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A Mind Forever Voyaging

by Steve Meretzky

Science Fiction/Slice of Life
1985

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Number of Reviews: 4
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1-4 of 4


3 of 3 people found the following review helpful:
A Deserving Classic, October 3, 2019
I knew two things about the game before I started playing:

* There's not much of a "game" in it, with only a few puzzles near the end
* Steve Meretzky intended it as a blistering attack on Ronald Reagan's policies

The first point is definitely correct--most of the game feels of a piece with the more recent walking simulators, where the focus of the experience is just to explore an environment and get a general sense of what's happening. This isn't a complaint! Wandering Rockvil, watching the decay, was fascinating; the dread from witnessing just how bad things got was palpable.

For the second point, though... Maybe it's just a consequence of being 30-some years removed from Reagan and no longer viscerally angry about or afraid of his platform, but I had some quibbles about the politics--it's hard for me to draw a straight line between the Plan as described and a fascistic cult coming into power, for example. And since 2041 is pretty OK, wouldn't it be possible to implement the Plan now and then change course in 10 years? (Also, just from a writing perspective, the 2071 segment is so, so bleak, it's almost funny that Dr. Perelman's response is, "Well, maybe it turns a corner at the 50-year mark." (Spoiler - click to show)The state's running gladiator fights to punish ration cheats!)

Despite my reservations there, I really did enjoy this game and have no qualms about recommending it.

Infocom at its finest., May 1, 2019
by deathbytroggles (Minneapolis, MN)
Lauded by critics and mostly ignored by the public, A Mind Forever Voyaging is more of a story than a game, being essentially puzzleless. But man, what a story. Taking place in the year 2031, America is doing poorly and some crackpot scientists have developed a sentient computer named PRISM. Its purpose: to enter a simulation of the future to see if popular conservative Senator Richard Ryder’s plan for renewed national purpose will lead to prosperity. You are PRISM.

If you can set aside the ridiculous notion that a simulation of the future would ever come close to being accurate (hell, we can’t even predict next weekend’s weather with certainty), then you should enjoy this entertaining look into Steve Meretzky’s political vision of a possible future. While your goal is to record evidence of what’s going down in the years to come (from banal activities like eating a meal in a restaurant to more charged activities like meeting with government officials), the real purpose and joy of the game is to simply explore. The town of Rockvil, South Dakota is vividly imagined and detailed, and one could complete the game without visiting 90% of what the town has to offer. And while the story’s progression is fairly predictable, it consistently remains a poignant and touching story of self-exploration throughout and boasts one of the best endings out there.

My only criticisms are that things can be a little repetitive at times and the NPCs are not as developed as I prefer (especially your simulated wife). But in the grand scheme these are mere trifle. More of an experience to be enjoyed than completed, A Mind Forever Voyaging should be at the top of any gamer’s list of classics to try.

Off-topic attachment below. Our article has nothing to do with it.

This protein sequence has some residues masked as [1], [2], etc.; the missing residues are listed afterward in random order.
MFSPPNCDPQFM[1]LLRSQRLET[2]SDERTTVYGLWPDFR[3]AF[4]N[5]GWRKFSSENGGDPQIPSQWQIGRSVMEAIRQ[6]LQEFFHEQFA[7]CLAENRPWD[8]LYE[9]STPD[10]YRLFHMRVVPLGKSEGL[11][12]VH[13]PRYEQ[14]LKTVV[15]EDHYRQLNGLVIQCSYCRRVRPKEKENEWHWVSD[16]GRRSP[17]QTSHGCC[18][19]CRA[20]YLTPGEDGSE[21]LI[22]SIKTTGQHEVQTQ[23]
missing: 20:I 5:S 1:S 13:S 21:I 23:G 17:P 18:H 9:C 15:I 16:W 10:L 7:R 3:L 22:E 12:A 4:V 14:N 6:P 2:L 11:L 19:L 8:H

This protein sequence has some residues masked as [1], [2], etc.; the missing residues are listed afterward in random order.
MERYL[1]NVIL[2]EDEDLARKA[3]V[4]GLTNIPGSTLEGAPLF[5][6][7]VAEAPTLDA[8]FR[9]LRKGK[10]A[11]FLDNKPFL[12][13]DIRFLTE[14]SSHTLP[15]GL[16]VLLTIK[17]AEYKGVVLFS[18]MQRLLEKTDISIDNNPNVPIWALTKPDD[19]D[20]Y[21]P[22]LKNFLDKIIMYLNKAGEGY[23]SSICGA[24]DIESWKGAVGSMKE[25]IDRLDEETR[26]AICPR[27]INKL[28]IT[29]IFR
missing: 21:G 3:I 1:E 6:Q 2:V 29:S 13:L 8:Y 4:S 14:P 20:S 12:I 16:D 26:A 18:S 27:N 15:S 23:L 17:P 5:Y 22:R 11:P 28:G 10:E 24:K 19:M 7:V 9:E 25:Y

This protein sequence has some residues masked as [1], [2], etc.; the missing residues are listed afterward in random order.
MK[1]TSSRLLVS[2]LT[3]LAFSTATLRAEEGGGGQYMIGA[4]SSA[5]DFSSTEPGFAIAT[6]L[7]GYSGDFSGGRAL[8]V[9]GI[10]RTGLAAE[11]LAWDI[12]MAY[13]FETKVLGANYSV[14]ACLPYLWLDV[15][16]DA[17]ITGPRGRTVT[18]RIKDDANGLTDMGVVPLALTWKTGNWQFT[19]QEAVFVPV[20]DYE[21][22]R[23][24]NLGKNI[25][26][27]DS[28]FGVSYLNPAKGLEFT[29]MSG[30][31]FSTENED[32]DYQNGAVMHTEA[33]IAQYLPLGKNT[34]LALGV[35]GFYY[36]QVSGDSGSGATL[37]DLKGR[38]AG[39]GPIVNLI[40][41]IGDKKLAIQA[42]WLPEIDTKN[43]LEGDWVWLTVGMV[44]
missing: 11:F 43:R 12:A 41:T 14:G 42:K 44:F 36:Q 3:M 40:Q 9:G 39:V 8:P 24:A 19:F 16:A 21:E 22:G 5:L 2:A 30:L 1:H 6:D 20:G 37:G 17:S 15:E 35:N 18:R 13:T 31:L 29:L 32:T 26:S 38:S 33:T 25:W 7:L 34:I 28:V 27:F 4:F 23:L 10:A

3 of 3 people found the following review helpful:
Explore a simulation of a giant city 10, 20, 30 and more years into the future, February 3, 2016
by MathBrush
Related reviews: Infocom
In this Infocom game, you play PRISM, a sentient computer who has been designed to simulate the future for planning purposes.

This game has no real puzzles until the end. You simply explore. First, you explore your interface, which is very large (having 30+ distinct files you can open). Then you explore the actual simulation, which is a large downtown city, with what felt like 30-50 locations. Once you explore it long enough, the simulation accumulates enough data to simulate another decade into the future.

You must record interesting events and places in the future to bring back for planning purposes. I somehow missed out on a simple mechanic, and got very stalled in the game. (This is not a spoiler, because it is not a puzzle or a surprise, more of a guess-the-verb): To present your recordings, you must tell people "look at recording".

The developer has stated that the game was intended as a criticism of Reagan's policy.

The game is fun. You need to explore; don't just rush through, trying to do what they say. You need to record a lot of each decade to win, so try and get a mental map of the game.

I played this game on the iPad's Lost Treasures of Infocom app, which provides most of Infocom's games (except Nord and Bert, and the already-free Hitchhiker's Guide to the Galaxy).

1 of 1 people found the following review helpful:
All-time Favorite, February 22, 2013
by Pixel Fox 42 (San Francisco, CA)
Related reviews: Infocom
First of all, I'm biased, because this kind of story is right up my alley. I regard it as my all-time favorite because the story is masterfully written, the descriptions are robust and entertaining to read and overall, it makes you think, not so much about the puzzles, but about what is happening, both to your character and to the world around him. As Infocom stories go, this will remain one of the tops in my book.


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